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Experience Design

#IdeaNotebook: More on the UX of LEGO

I’m not alone in my admiration of the UX of LEGO®. Shortly after my post about the contribution of user research for LEGO designers, I came across this UX Magazine article by Josh Tyson: POP UX! Lego Teaches us About the Power of Near-Perfect User Experience.
IdeaNotebook Art
Tyson asks a couple of intriguing questions at the end including “Is there value in a digital interface that takes the basic elements at-hand and configures new ways to produce rapid, rewarding results that seem limitless, or is that a messy pile of bricks?” My first thought was of graphical programs that rely on widgets or stencils such as Axure or Visio. I have built custom libraries in both tools using basic shapes as well as creating end designs.
Recalling the programming language for the original LEGO® Mindstorms® (possibly NXT 2.0 as well, but I haven’t used that yet) led to the thought of code libraries and snippets. Not graphical and for more specialized users, but definitely creating limitless results rapidly by comparison. I particularly like commenter Leigh Arredondo’s response: “Minecraft.”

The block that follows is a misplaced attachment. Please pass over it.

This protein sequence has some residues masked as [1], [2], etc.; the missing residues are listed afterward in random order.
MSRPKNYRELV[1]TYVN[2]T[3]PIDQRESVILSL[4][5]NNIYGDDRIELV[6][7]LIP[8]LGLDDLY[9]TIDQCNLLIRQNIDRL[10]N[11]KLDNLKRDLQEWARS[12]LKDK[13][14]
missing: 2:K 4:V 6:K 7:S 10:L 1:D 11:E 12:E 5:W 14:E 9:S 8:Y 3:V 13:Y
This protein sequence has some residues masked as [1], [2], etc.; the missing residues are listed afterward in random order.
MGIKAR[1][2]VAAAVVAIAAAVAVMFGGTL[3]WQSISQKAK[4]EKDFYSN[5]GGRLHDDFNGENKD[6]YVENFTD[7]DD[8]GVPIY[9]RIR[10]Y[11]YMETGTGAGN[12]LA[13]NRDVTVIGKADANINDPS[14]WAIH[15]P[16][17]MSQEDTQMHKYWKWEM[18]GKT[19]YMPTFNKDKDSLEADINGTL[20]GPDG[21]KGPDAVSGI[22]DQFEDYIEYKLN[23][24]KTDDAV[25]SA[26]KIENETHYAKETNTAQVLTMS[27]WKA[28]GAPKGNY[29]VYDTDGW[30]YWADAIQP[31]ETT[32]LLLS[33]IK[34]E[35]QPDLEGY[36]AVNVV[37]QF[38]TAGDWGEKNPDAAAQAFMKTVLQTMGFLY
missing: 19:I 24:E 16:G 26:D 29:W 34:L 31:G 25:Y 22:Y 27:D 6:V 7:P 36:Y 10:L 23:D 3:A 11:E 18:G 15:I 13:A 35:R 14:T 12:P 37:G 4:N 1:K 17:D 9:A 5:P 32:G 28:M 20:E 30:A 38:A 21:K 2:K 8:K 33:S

The other challenging question Tyson poses is “If you create amazingly fluid and effective software, will it automatically imbue a brand with its core traits (for better or worse)?” The example of Flickr came to mind, which started out as simply a tool for an MMO, but emerged as totally different kind of online community and because a larger brand for the original company.
Compelling questions with the potential for some fun and introspective discussion. I’d normally invite your thoughts here, but I suggest you add your thoughts about these questions along with other readers.

Thoughts on “#IdeaNotebook: More on the UX of LEGO”

  1. Both of my kids are huge Lego fans. Amber now studies Architecture at FAU. Big surprise. Logan has taken up Minecraft. Minecraft looked so retro when I first played with Logan that I had to ask him why he liked it so much. “No rules. I can do whatever I want.” Okay. That supports Leigh Arredondo’s “limitless” statement. After watching Logan for a few months, I see Minecraft as digital Legos. And now there are tech versions in which you can create machines. A very cool sandbox for creative thinking. Granted, the UX has room for improvement. There are still some command line actions, but the UX is receiving significant attention. I believe this was one of the top selling games of 2012.

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Karen Bachmann

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